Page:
Practical steps employers can take to tackle the stigma of stress in the workplace

December 8, 2015

stress at work

Let me start by telling you some statistics…

  • In 2014/15, 23.3 million days were lost due to work-related stress;
  • Productivity losses due to personal or family health problems cost employers billions of pounds a year;
  • 70% of employees say they have to work late and work overtime to get ahead;
  • Since the 1970s, the average work week has increased whilst leisure time has decreased by 37%;
  • Depression results in more disabilities than chronic health conditions like heart disease.

…the list goes on.

There is mounting evidence to support the fact that companies perform better if their staff are healthy and motivated so it will be no surprise to hear that an employee with a mental health problem such as anxiety, depression or stress is unlikely to be performing at their best. Smart employers seek to support their employees with mental health issues and to manage their condition. These employers recognise in return, they will increase engagement, nurture loyalty and strengthen commitment.

So what practical steps can employers take to support staff with mental health issues?

Mind, a mental health charity offers a vast amount of information for employers on how to work with employees suffering from mental health issues. In one of their guides, they refer to:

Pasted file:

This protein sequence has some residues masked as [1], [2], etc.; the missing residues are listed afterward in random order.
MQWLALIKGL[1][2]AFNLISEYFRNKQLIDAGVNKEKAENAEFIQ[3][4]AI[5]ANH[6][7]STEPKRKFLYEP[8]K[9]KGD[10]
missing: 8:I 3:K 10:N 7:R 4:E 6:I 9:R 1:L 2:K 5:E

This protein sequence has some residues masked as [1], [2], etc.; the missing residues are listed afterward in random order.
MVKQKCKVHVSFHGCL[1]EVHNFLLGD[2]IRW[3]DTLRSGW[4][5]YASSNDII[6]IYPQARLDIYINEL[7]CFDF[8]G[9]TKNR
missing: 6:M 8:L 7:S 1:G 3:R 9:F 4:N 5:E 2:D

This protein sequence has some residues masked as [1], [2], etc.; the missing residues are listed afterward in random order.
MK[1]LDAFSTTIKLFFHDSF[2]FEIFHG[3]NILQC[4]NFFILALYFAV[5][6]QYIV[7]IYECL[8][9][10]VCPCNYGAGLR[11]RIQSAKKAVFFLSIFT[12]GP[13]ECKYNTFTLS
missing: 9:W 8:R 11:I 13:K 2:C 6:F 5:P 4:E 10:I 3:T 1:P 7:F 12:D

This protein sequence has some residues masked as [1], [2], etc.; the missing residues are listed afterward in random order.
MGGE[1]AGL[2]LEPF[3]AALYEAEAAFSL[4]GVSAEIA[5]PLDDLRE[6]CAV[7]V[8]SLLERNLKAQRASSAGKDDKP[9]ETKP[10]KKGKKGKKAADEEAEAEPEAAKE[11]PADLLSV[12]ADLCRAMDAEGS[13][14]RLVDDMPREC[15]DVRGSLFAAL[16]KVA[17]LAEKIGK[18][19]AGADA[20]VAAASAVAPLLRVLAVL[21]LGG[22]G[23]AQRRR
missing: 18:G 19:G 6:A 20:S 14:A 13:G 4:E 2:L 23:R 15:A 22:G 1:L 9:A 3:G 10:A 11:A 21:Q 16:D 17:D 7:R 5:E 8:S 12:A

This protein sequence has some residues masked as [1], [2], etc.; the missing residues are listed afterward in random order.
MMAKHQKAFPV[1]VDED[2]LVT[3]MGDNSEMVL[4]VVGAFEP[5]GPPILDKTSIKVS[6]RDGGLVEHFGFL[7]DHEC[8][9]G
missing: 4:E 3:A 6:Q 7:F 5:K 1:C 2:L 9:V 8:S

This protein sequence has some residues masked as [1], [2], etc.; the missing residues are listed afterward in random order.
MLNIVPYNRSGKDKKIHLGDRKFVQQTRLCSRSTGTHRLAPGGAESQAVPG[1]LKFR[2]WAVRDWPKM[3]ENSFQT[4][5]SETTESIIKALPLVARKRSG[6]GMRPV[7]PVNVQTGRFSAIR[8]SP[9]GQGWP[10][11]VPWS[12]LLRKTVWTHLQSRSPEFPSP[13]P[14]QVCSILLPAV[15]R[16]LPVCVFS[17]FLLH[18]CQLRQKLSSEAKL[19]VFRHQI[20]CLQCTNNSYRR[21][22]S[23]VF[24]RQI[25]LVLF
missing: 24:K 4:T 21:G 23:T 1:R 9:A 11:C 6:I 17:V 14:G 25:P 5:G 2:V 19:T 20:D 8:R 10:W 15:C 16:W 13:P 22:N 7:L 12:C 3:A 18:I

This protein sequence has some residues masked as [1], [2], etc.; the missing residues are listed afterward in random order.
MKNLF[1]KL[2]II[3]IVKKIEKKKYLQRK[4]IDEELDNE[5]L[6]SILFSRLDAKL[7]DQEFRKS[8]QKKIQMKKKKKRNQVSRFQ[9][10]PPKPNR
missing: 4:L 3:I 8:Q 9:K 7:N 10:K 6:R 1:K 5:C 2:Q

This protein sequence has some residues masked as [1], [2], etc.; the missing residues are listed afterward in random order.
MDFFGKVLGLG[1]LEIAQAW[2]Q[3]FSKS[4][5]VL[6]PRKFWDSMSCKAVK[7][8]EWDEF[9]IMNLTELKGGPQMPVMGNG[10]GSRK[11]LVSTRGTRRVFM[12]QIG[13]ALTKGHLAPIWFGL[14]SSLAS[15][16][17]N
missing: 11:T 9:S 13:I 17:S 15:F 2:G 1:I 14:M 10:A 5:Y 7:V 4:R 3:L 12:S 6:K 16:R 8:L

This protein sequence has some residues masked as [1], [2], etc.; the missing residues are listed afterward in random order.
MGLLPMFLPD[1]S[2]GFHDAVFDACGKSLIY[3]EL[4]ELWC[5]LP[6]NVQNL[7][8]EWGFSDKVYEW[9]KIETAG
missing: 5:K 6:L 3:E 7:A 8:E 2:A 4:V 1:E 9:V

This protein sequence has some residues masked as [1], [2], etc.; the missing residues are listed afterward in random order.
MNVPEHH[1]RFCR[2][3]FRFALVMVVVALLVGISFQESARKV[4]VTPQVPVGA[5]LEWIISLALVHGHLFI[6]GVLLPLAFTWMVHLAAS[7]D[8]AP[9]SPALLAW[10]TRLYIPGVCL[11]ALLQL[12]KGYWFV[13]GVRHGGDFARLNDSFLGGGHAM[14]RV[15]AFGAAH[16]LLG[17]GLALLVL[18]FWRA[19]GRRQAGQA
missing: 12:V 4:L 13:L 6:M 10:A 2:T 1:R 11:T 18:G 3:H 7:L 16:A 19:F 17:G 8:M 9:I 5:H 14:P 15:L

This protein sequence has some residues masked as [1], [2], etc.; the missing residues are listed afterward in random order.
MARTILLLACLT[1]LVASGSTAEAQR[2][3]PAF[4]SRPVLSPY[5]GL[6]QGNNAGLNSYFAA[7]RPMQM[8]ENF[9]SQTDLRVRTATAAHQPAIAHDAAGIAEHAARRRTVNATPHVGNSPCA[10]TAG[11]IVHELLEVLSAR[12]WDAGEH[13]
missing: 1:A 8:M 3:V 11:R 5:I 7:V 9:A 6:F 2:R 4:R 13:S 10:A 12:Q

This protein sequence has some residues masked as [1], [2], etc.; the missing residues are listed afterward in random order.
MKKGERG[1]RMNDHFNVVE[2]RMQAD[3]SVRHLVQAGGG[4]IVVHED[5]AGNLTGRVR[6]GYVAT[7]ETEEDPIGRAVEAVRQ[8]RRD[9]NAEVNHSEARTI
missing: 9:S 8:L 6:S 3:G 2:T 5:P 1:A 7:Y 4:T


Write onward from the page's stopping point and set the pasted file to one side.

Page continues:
• Creating a culture that encourages employees to be open about their mental health. A simple way to do this is to ensure policies make it clear that mental health conditions will be treated in the same way as physical conditions. Managers need to be approachable and confident about how to handle conversations regarding mental health which should encourage employees to open up;
  • Training employees on how to have a conversation with someone about their mental health. There are no special skills for this – just ones we use every day like common sense and empathy, however it is important managers know how to approach the matter sensitively and what support they are able to offer;
  • Supporting an employee experiencing a mental health problem. Policies on making adjustments to an employee’s employment are critical and focusing on what can be done to help rather than what cannot;
  • Managing an employee’s time off sick and their return to work requires employers to be proactive, positive and supportive which involves maintaining contact during the sick absence.

It doesn’t have to end there – as you may know, in 2007 the English government launched its most ambitious campaign to end the stigma and discrimination faced by people who experience mental health problems. Since this began, there has been an overall 8.3% improvement in public attitudes and over 300 employers have signed up to the pledge which  is an aspirational statement that an organisation wants to take action to tackle the stigma and discrimination around mental health.

It is clear with these numbers that there is still more to be done. If you haven’t already, signing up to the pledge could be what you need to demonstrate to your workforce your commitment to the issue and to making changes (click here for details).

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